Preventing oral disease is better than waiting until you have a serious problem.

The frequency of routine dental visits should be based on individual need – some people will need to see the dentist more often than others, at least once every 12 months.

More frequent visits may be necessary for persons at increased risk for oral diseases due to age, pregnancy, tobacco and alcohol use, periodontal disease, poor oral hygiene, and health conditions.

Your dentist or dental hygienist can help you determine how often you should have your teeth cleaned.


Prophylaxis Treatment

The once or twice a year appointment with the dental hygienist usually consists of:

  • Oral hygiene instructions Tooth brushing and flossing instructions, nutritional counseling
  • Examination Oral cancer examination and screening - cheek biting, chewing and swallowing patterns - Evaluation of your gum tissue and bone
  • Control for tooth decay x-rays, examining the teeth to detect decay.
  • Removal of tartar manually or also by machine (EMS/air scaling)
  • Cleaning and Polishing
  • Fluoride treatments


Periodontal Treatment

The difference between periodontal disease and periodontitis should be clarified before continuing.

Periodontal disease is a broad term that encompasses all sorts of conditions of the gums and supporting bone, including gingivitis and periodontal abscesses.

Periodontitis is a severe form of periodontal disease, which involves bone loss around the teeth. This is important to understand because bone is necessary to anchor the teeth into the jawbone. If left untreated, bone loss will continue until the teeth eventually become loose and need to be removed.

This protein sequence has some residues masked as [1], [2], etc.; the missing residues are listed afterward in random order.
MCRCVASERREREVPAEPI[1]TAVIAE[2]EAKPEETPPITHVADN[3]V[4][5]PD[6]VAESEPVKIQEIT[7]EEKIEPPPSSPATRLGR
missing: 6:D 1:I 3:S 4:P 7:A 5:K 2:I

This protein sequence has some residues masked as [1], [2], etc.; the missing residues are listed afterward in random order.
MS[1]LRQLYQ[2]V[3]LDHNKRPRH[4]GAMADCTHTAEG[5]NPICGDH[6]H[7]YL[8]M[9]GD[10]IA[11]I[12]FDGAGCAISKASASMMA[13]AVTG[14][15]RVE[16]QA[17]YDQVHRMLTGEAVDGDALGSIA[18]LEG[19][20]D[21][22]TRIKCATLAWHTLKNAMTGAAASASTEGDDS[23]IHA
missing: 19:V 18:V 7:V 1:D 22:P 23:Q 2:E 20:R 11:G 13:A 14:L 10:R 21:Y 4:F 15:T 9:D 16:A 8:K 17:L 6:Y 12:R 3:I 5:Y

Periodontitis treatments need more time and often use antibiotics in combination with other treatments, to help get rid of bacteria. Studies show that taking antibiotics after deep scaling and root planning reduces the need for surgery.

Probing depth
Pocket depth index
clinical attachment level
deep scaling
Removal of plaque and tartar on the root surface
root planing
planing of root surface
local or systemic antibiotics




Fluoride Prophylaxis

Topical application of fluoride has three important functions to help preserve dental health:

  1. remineralization
  2. preventing decay of the enamel caused by acid
  3. inhibits the metabolism of plaque bacterial

Tooth decay can be prevented through the use of fluorides, either by topical application in toothpastes or a fluoride mouthrince, but also via systemic absorption (through salt, water or fluoride tablets).



Foetor ex ore or Halitosis, in medical technical language, means bad breath or breath odor. Bad breath can be caused by the consumption of alcohol or smoking. Clinically, the presence is determined by pungent, foul-smelling sulfur connections in the breath with the nose and with a Halimeter (measuring instrument). An exact differentiation of the smell of the breathing air (Halite) is in most cases not possible without the use of special equipment.

Etiology: The mouth odor can develop at different places. The origin of the odor should be carefully determined.

Oral causes:
Tongue (60%)

Ear, nose, and throat related causes:
tonsils: throat



X-ray’s are used in the dental office for examination and diagnosis purposes which are very important.

If you have had x-ray’s taken in the past 12 month, it would be helpful to bring them with you.

  • single x-ray
  • bite-wings
  • Orthopantomography